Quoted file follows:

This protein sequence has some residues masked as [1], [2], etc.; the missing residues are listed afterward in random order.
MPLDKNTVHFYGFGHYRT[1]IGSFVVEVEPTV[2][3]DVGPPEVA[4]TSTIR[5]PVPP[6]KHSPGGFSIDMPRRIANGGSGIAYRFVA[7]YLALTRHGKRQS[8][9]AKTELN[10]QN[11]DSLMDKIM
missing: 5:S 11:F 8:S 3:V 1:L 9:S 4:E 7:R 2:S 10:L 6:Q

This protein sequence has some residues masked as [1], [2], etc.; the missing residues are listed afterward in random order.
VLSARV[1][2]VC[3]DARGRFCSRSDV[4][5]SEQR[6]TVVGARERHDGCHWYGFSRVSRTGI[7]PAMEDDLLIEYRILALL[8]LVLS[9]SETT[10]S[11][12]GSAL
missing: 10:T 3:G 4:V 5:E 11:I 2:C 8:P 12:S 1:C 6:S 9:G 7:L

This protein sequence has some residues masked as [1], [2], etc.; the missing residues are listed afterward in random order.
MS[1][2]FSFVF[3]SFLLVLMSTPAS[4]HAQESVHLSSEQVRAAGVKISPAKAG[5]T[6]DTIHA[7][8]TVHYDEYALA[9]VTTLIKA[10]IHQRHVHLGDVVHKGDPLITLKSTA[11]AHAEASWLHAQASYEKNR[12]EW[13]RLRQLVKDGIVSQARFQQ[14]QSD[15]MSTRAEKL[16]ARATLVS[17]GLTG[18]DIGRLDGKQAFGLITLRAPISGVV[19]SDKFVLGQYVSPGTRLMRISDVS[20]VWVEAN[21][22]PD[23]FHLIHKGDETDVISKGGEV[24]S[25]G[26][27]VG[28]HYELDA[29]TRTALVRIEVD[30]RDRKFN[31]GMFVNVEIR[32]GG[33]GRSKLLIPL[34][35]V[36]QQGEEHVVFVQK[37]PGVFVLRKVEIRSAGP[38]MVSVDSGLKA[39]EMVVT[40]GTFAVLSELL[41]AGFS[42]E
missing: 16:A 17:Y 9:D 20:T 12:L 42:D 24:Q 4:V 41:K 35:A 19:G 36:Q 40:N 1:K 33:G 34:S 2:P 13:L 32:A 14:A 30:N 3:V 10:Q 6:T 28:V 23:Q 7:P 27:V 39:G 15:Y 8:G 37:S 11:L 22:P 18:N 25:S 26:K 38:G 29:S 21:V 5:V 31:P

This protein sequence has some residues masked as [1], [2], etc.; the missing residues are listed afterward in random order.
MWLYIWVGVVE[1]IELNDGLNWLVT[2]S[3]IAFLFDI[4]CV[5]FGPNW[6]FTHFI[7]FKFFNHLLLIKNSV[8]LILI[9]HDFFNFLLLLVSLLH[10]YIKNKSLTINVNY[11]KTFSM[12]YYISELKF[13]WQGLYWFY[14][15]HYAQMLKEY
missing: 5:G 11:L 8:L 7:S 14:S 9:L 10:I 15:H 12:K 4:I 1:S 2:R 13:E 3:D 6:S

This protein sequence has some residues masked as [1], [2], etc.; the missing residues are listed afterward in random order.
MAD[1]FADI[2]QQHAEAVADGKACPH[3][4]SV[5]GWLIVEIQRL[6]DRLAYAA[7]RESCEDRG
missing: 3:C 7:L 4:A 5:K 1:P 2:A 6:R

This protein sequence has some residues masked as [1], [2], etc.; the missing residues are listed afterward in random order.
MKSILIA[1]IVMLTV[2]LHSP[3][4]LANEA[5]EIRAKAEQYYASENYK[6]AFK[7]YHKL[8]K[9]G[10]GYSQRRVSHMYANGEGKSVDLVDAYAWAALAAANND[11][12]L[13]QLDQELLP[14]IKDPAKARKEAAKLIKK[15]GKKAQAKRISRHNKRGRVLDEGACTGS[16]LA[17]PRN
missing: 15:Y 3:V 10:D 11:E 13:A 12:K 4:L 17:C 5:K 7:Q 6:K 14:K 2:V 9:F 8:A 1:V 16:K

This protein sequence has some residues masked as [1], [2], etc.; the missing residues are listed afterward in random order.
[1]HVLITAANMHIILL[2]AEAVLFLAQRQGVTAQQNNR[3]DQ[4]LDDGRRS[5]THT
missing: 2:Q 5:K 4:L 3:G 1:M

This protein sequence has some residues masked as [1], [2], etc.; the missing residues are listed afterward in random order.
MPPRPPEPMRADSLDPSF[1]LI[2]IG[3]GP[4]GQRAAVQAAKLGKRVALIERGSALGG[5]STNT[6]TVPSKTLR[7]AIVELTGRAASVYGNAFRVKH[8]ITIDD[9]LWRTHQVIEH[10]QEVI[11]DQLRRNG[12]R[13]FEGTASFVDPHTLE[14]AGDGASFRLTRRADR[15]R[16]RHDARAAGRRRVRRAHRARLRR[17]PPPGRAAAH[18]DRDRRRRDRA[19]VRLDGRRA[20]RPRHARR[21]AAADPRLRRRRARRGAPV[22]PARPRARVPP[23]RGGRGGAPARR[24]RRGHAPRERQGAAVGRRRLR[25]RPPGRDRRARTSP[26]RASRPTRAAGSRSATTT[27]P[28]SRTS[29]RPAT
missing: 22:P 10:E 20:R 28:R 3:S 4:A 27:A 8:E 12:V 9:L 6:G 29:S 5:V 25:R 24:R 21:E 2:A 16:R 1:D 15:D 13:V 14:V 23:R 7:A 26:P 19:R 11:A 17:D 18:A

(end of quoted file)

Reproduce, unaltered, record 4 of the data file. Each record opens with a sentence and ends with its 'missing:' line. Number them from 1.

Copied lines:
This protein sequence has some residues masked as [1], [2], etc.; the missing residues are listed afterward in random order.
MWLYIWVGVVE[1]IELNDGLNWLVT[2]S[3]IAFLFDI[4]CV[5]FGPNW[6]FTHFI[7]FKFFNHLLLIKNSV[8]LILI[9]HDFFNFLLLLVSLLH[10]YIKNKSLTINVNY[11]KTFSM[12]YYISELKF[13]WQGLYWFY[14][15]HYAQMLKEY
missing: 5:G 11:L 8:L 7:S 14:S 9:L 10:I 15:H 12:K 4:I 1:S 2:R 13:E 3:D 6:S